Armillo

Published by Fuzzy Wuzzy, Developed by Fuzzy Wuzzy

Genres: Action / Puzzle (1 players)

US release date: Jul 3rd, 2014 | EU release date: Jul 3rd, 2014

Prices: $8.00 (US) | £5.50 (UK) | €6.11 (EUR)

Armillo review

A debut worth bragging about

Garrett Thomas wrote this game review.

Review written by
Garrett Thomas

July 11th, 2014

Taking inspiration from several different platformers, Armillo is the debut game of developer Fuzzy Wuzzy Games. Having been in development since 2011, the game has managed to slowly build up a small crowd of interested gamers for quite some time. Was it worth the wait?

Armillo has you playing as (get ready for a shocker) Armillo, an armadillo whose home planet is invaded by the mysterious Darkbots. Being the main protagonist he is, it's up to Armillo and his friends to stop these new foes and bring peace back to their land. It's a pretty basic story, but the plot isn't what makes this title such a great experience.

Armillo screenshotDespite being heavily influenced by the likes of Super Mario Galaxy and Sonic the Hedgehog, Armillo happens to be a very unique platformer. While the levels are all planet-based like Super Mario Galaxy's mostly were, the way they're laid out is vastly different. Imagine the original Pac-Man in 3D, and you can sort of get a vision of how this game's design works. It's largely linear in structure, but the levels are still a blast to play through.

Something that Armillo should definitely be applauded for is variety. There are tons of different obstacles, power-ups, and gimmicks that are introduced as you progress through the game, and it helps Armillo maintain a fresh-feeling vibe all throughout. Some levels have powers ups that make you bigger, some have zero gravity, and one in particular even has you rolling around and eating any food you find just so you can break through a boulder that's in your way. One of the best things about Armillo is that with every new level you unlock, you're excited to see what else the game will bring to the table.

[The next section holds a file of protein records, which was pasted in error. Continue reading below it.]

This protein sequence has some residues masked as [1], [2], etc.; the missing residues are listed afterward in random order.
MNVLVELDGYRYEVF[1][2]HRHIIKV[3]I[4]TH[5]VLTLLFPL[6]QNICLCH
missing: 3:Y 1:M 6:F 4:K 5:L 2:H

Armillo is the type of game that wants the player to complete as much of it as possible. All of the levels in the game consist of blue orbs that you can collect by rolling into them. If you want more out of these orbs than just a higher completion grade, then fear not, because they can also be used to purchase several different upgrades for Armillo. During the levels, you'll also come across some of Armillo's trapped friends. Freeing them helps to unlock certain worlds. There are also secret levels you can unlock by collecting certain spheres obtained in the alternate dimensions of each world. These secret levels are entirely in 2D and harken back to the good ol' days of the NES and Sega Genesis. Depending on how much of all these things you obtain, your overall completion percentage will rise. This adds a ton of replay value to an already great game.

Armillo screenshotThe few issues that Armillo has lay mostly in its presentation. While the soundtrack and sound design are well done, the graphics themselves are less than impressive, and look like they could probably run easily on the original Wii. There is a bit of variety in the aesthetics though, and the colors are nice and vibrant, so the visuals aren't a complete botch.

What really causes the game to falter is the frame rate. It's almost never consistent, and at times it'll even take sudden nosedives in areas you wouldn't expect it to. Perhaps this issue would've been fixed had the game remained in development longer, but as it stands, the frame rate needs some serious working on. Hopefully a patch will come out soon that improves it.

When looking at the gameplay, there aren't many faults I can find. I will say that the boss battles are pathetically easy, though, and that the final boss is very disappointing. There are also moments when, after respawning in a checkpoint, the camera angle will be completely different from how it was positioned when you first reached the checkpoint. While you can move the camera around with the L and R buttons, this still may cause a bit of disorientation for the player.

I'm very glad I got the chance to play Armillo. It controls great, sounds great, and is a ton of fun to play. Even with a few issues in both presentation and gameplay, this is still a game that I would definitely recommend to any platformer fan out there.

85%

Gameplay: Gameplay score: 9

Graphics: Graphics score: 7

Sound: Sound score: 10

Lifespan: Lifespan score: 8

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